Low Greenhouse Gas Agriculture


Re: Low greenhouse gas agriculture

We would like to draw your attention to the following FAO publication entitled “Low Greenhouse Gas Agriculture: Mitigation and Adaptation Potential of Sustainable Farming Systems”. Published in May 2008, it argues that organic agriculture offers valuable techniques that could mitigate greenhouse gas emissions. The paper examines current farming practices and uses scientific data of mainly long-term field experiments as case studies for low greenhouse gas agriculture.

Mitigation options include crop rotations and improved farming systems design; nutrient and manure management; livestock management, pasture and fodder supply improvement; and maintaining fertile soils and restoration of degraded land. These mitigation options challenge farmers and policy-makers to change practices and, inter alia, to improve development of no-till cropping, agro-forestry and integrated crop and animal farming, and to decrease use of external inputs in food and agriculture.

The paper also elucidates the adaptive capacity of agro-ecological farming system approaches, using organic system case studies from the scientific literature. The potential of ecologically managed farms to adapt to climate change lies in farmer knowledge; improved soil stability; and use of biodiversity.

The conclusions of the paper are reproduced below. The full publication can be downloaded at ftp://ftp.fao.org/docrep/fao/010/ai781e/ai781e00.pdf 




Biological diversity is the keystone for ecologically based food and fiber production systems. Many components of sustainable and organic agriculture can be applied to improve all farming systems, including conventional ones. Considering the growing concern of elevated atmospheric greenhouse gases, the complex economics and availability of fossil fuels, and the deterioration of the environment and health conditions, a shift away from intense reliance on heavy chemical inputs to an intense biologically based agriculture and food system is possible today. 

Sustainable and organic agriculture offer multiple opportunities to reduce greenhouse gas emissions and counteract global warming. Improving energy efficiency by better managing agricultural and food inputs can make a positive contribution to reducing agricultural greenhouse gas emissions. For example, organic agriculture reduces energy requirements for production systems by 25 to 50 percent compared to conventional chemical-based agriculture. Reducing greenhouse gases through their sequestration in soil has even greater potential to mitigate climate change. Carbon is sequestered through an increase of the beneficial soil organic matter content. Improving soil sequestration of greenhouse gases is desirable in both low- and high-yield crop and animal systems. However, soil improvement is particularly important for agriculture in developing countries where crop inputs such as chemical fertilizers and pesticides are not readily available, their costs are prohibitive, therequire equipment, and knowledge for their proper application is not widespread.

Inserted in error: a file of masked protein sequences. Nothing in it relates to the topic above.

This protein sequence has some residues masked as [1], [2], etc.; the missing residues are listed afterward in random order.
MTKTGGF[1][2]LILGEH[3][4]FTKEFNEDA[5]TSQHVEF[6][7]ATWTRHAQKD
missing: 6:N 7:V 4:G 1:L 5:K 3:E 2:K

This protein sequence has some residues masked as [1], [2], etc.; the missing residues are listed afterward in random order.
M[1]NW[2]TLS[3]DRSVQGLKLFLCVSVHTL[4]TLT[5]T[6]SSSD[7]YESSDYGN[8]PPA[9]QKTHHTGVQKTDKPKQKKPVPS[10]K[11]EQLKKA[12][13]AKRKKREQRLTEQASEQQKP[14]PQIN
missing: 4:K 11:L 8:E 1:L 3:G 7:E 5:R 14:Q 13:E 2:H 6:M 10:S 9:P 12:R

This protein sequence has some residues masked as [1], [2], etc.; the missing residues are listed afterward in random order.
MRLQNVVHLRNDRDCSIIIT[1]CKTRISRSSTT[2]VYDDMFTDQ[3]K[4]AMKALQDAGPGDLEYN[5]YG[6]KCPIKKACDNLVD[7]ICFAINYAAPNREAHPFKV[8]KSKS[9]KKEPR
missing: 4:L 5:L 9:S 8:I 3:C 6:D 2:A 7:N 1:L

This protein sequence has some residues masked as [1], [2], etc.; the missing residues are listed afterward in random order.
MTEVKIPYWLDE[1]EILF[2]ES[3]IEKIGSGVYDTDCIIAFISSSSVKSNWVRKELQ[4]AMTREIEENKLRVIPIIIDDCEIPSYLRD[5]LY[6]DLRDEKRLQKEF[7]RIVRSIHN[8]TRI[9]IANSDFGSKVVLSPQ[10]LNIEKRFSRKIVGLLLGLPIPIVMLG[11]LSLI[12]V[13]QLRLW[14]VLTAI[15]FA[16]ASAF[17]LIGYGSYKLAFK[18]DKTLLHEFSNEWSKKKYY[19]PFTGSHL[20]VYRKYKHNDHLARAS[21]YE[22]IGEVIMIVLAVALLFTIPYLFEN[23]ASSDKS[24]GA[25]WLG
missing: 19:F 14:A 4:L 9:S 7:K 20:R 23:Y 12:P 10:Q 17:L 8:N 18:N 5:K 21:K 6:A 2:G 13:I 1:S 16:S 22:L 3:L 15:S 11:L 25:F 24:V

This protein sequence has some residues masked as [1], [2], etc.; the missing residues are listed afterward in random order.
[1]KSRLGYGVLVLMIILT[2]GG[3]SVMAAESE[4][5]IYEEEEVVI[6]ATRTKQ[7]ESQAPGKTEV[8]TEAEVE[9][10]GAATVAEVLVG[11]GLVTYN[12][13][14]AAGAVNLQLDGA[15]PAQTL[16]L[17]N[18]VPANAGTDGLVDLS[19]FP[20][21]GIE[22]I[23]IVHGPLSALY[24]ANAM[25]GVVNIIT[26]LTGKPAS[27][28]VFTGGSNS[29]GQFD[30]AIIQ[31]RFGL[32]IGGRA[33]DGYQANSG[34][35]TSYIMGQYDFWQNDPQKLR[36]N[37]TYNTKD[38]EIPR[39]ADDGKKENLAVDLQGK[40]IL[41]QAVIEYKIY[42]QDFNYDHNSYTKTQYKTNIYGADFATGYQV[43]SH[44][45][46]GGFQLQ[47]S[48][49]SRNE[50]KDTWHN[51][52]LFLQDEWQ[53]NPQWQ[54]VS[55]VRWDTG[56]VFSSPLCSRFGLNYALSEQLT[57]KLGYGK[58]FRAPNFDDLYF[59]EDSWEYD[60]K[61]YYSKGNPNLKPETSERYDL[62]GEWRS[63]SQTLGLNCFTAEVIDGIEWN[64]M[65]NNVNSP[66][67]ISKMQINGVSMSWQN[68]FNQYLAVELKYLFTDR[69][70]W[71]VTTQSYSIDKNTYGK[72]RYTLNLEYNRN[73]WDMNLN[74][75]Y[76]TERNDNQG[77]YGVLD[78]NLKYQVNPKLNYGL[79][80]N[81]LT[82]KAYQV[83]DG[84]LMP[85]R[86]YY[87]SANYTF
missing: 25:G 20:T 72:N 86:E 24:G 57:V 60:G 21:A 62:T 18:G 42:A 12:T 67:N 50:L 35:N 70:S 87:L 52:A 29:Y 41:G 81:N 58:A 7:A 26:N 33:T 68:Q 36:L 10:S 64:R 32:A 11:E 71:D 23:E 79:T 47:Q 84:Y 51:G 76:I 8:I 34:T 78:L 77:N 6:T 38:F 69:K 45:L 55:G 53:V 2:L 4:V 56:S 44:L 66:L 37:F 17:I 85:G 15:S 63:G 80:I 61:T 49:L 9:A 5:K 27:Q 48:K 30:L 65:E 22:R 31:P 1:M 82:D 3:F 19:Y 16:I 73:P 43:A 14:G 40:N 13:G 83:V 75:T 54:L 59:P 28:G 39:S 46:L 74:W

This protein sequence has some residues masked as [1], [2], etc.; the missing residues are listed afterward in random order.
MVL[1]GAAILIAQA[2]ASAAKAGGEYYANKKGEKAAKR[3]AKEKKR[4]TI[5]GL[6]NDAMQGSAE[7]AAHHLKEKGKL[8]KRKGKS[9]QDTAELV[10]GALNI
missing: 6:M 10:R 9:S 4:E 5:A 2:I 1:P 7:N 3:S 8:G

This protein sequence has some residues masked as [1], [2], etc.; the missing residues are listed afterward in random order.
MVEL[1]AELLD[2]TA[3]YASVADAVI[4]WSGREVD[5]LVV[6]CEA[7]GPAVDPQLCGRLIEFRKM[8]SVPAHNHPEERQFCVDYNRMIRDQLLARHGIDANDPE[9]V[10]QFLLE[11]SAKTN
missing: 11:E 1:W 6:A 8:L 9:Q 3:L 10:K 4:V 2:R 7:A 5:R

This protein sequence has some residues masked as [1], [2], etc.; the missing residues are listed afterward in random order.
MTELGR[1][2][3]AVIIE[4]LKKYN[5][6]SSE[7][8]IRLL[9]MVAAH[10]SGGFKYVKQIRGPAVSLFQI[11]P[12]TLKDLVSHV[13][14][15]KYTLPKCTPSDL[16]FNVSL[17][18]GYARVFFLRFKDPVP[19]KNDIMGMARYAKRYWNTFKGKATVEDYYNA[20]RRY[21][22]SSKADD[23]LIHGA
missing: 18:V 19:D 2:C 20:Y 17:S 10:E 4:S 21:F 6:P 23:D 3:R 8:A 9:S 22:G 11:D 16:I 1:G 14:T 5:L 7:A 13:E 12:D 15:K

In order to reduce trade-offs among food security, climate change and ecosystem degradation, productive and ecologically sustainable agriculture with strongly reduced greenhouse gas emissions is crucial. In that context, organic agriculture represents a multi-targeted and multifunctional strategy; it offers an interesting concept that is being implemented quite successfully by a growing number of pioneer farms and food chains. 

Many components of organic agriculture can be implemented within other sustainable farming systems, and organic agriculture might be a starting point for an ecological intensification of food production. The system-oriented and participative concept of organic agriculture, combined with sustainable cutting-edge technology, might offer greatly needed solutions in the face of climate change.

articles post